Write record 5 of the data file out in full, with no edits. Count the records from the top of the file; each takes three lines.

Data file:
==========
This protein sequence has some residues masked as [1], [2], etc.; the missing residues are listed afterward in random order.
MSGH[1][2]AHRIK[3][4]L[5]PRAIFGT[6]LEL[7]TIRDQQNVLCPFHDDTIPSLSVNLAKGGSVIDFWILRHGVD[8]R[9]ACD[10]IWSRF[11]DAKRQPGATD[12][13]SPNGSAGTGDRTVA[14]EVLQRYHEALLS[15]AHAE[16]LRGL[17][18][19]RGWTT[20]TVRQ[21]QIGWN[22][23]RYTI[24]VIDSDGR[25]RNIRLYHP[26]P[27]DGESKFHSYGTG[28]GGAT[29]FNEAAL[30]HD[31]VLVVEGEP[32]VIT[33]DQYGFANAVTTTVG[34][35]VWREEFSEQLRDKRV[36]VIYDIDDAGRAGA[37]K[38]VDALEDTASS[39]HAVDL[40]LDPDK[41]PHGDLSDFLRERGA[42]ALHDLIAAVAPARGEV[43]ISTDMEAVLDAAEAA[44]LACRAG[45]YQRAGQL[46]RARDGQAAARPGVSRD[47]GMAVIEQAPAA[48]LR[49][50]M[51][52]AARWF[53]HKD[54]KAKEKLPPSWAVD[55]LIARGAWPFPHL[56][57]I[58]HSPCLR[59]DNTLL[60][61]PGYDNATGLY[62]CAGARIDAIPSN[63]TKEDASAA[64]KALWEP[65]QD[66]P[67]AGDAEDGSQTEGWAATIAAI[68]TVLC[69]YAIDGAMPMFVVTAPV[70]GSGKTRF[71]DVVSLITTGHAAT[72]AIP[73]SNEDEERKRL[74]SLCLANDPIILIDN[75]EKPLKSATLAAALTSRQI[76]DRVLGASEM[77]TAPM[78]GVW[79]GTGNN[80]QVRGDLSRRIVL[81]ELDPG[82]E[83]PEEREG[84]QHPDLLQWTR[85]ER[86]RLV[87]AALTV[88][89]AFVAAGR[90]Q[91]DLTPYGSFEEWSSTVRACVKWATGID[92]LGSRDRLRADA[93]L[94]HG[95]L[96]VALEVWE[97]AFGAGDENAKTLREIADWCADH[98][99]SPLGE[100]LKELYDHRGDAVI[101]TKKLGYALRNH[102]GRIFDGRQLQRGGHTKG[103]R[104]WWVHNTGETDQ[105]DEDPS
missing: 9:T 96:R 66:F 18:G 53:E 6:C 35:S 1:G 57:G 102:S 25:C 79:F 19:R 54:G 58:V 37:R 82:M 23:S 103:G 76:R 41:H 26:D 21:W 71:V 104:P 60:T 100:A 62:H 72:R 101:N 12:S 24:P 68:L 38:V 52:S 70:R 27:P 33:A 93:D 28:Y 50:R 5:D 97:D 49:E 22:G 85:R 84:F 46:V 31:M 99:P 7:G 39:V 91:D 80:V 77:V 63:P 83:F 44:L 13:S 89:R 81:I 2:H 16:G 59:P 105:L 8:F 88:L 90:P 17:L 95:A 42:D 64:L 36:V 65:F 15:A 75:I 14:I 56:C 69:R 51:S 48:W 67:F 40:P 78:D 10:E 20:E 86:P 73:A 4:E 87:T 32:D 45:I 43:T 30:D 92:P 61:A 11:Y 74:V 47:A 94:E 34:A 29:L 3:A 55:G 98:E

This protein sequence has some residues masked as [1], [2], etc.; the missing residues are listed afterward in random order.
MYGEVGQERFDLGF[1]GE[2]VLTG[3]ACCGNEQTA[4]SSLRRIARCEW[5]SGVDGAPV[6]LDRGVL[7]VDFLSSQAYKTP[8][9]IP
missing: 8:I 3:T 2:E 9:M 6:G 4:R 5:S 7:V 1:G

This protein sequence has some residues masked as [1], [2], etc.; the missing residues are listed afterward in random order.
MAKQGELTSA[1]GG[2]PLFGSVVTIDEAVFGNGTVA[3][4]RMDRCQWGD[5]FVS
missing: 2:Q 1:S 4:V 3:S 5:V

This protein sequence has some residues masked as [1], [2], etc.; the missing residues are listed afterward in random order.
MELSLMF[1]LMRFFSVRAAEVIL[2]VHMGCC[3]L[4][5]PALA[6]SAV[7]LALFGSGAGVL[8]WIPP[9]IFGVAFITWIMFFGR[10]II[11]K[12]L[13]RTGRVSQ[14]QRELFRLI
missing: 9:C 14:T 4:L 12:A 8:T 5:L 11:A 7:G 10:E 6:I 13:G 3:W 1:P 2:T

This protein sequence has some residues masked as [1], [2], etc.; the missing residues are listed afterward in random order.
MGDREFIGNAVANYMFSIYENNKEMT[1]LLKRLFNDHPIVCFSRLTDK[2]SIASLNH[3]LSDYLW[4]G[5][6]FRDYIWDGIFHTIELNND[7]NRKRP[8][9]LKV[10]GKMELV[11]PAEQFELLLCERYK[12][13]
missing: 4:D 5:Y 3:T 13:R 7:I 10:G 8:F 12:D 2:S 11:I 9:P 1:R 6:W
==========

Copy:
This protein sequence has some residues masked as [1], [2], etc.; the missing residues are listed afterward in random order.
MGDREFIGNAVANYMFSIYENNKEMT[1]LLKRLFNDHPIVCFSRLTDK[2]SIASLNH[3]LSDYLW[4]G[5][6]FRDYIWDGIFHTIELNND[7]NRKRP[8][9]LKV[10]GKMELV[11]PAEQFELLLCERYK[12][13]
missing: 4:D 5:Y 3:T 13:R 7:I 10:G 8:F 12:D 2:S 11:I 9:P 1:R 6:W